In order for us to digitize the entirety of any material in any format, you must obtain explicit permission from the copyright holder to digitize the content for streaming in class and provide a copy of that permission for our records. Obtaining copyright permission is the responsibility of the faculty member, not the University Libraries or Instructional Technology Services.


The use of library materials may be restricted outside of classroom situations.

Examples include: videos, art reproductions, and Wright State University performance recordings.

Fair Use considerations do not apply to licensed materials.

Other restrictions may include patent, trademark, and performance rights, and donor restrictions of archival material.

Course Packs

Course Packs contain collections of classroom materials that are gathered and sold to students.  The construction of course pack materials must conform to copyright law.

Copyright Duration and the Public Domain

Copyright duration rules differ:

1. Materials created today: copyright lasts for the life of the author plus 70 years.

2. Materials created before 1978: was 75 year maximum; extend 20 years by 1998 act.

3. Materials made for hire, published anonymously, or under a psuedonym: 95 years from the publication date or 120 years from creation date, whichever came first.

4. Unpublished works (ancient and recent): copyright lasts the life of the author plus 70 years.

Public Domain

Works in the public domain may be used freely without the permission of the former copyright owner. A work of authorship is in the “public domain” if it is no longer under copyright protection.

The Digital Copyright Slider can help you to determine if a work may be in the public domain.  The slider was created by Michael Brewer and the ALA Office for Information Technology Policy.

U.S. works from 1923 entered public domain 2019 Jan 01, the first additions to the public domain in twenty years.   The Duke Law School Center for the Study of the Public Domain explains Public Domain Day 2019.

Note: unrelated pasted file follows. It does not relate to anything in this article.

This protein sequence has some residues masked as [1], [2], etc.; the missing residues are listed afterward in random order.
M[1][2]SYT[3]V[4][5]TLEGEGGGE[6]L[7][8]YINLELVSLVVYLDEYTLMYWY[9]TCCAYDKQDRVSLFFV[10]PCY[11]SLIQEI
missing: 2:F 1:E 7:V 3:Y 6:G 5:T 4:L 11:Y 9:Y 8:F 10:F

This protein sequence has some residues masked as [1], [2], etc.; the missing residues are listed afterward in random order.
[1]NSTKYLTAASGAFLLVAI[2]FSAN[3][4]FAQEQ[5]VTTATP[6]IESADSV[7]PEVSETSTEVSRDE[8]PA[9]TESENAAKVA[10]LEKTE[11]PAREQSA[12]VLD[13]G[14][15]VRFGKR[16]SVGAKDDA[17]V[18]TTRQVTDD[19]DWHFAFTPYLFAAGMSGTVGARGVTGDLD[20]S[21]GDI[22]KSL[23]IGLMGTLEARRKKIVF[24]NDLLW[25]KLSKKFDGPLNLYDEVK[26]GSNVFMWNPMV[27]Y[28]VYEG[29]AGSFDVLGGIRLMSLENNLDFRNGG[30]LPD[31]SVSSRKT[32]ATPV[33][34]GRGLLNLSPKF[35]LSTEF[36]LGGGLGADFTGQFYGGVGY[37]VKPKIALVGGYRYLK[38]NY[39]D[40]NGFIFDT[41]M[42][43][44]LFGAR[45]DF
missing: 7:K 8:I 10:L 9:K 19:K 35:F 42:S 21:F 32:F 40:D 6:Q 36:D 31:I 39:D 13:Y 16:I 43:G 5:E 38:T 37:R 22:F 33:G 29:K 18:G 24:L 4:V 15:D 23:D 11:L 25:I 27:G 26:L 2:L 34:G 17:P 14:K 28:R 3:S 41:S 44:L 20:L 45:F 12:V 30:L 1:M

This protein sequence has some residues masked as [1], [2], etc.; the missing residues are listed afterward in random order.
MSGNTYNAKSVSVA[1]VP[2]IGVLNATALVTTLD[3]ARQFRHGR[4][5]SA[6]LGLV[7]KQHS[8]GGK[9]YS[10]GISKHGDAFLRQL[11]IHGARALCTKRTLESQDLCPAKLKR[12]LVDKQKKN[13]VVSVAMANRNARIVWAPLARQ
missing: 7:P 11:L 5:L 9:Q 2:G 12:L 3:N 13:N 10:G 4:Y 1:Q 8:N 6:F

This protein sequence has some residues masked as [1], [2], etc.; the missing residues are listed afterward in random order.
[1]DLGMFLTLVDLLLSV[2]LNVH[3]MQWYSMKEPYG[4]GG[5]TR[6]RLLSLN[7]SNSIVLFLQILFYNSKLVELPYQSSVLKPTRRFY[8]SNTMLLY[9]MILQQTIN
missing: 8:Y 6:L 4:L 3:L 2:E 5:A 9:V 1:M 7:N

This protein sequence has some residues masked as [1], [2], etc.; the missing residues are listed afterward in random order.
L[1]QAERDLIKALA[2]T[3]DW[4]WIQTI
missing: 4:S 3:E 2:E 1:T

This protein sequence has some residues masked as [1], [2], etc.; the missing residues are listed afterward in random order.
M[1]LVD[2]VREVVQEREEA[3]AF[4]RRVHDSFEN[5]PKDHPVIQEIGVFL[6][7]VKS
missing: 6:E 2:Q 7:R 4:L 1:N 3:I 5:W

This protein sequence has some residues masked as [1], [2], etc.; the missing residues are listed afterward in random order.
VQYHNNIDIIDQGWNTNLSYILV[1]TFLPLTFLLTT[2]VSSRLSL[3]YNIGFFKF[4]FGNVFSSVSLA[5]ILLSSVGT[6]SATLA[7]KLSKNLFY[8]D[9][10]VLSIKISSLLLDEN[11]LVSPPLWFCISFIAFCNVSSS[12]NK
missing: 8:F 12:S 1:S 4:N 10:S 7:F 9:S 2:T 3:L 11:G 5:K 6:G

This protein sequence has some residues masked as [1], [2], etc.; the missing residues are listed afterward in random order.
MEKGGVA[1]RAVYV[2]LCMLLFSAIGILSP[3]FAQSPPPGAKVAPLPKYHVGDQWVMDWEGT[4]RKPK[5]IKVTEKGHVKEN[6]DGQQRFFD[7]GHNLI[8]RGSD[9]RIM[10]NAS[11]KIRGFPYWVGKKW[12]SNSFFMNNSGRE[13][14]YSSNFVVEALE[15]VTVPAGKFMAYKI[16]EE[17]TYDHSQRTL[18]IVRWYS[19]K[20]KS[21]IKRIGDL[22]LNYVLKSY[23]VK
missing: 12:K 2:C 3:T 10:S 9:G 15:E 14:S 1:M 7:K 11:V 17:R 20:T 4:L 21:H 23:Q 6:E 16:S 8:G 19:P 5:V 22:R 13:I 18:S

Ask the Author

An author may grant limited use of his or her copyrighted material.  Direct contact with an author may help you to resolve questions of use.

Copyright and Research

The use of copyrighted material in research extends beyond the accurate author attribution of printed materials.  The use of datasets, performance styles, art work, and media are protected by special sections of copyright law.  The use of some materials, particularly music, media, artwork and software code may be further restricted by license agreements or contracts.  Exemplary scholarship honours the previous scholar's rights of reproduction, distribution, and performance.

Copyright and the Visual Arts

The College Art Association has written the Code of Best Practices in Fair Use for the Visual Arts.  The code provides visual-arts professionals with a set of principles addressing best practices in the fair use of copyrighted materials. It describes how fair use can be invoked and implemented when using copyrighted materials in scholarship, teaching, museums, archives, and in the creation of art.

Copyright and Public Performance

Movies and recorded television shows shown outside of standard classroom situtations (such as club meetings and university events) are considered public performances.  Public performance rights differ from educational fair use rights.  The MPAA offers directons on how to obtain public performance licenses.

Introduction to Copyright Basics Video


The Copyright Information Guide is provided by the University Libraries as an educational service to the University community.  The information contained in this guide is not legal advice.  Individuals and organizations should consult the Wright State University Office of the General Counsel or their own attorney.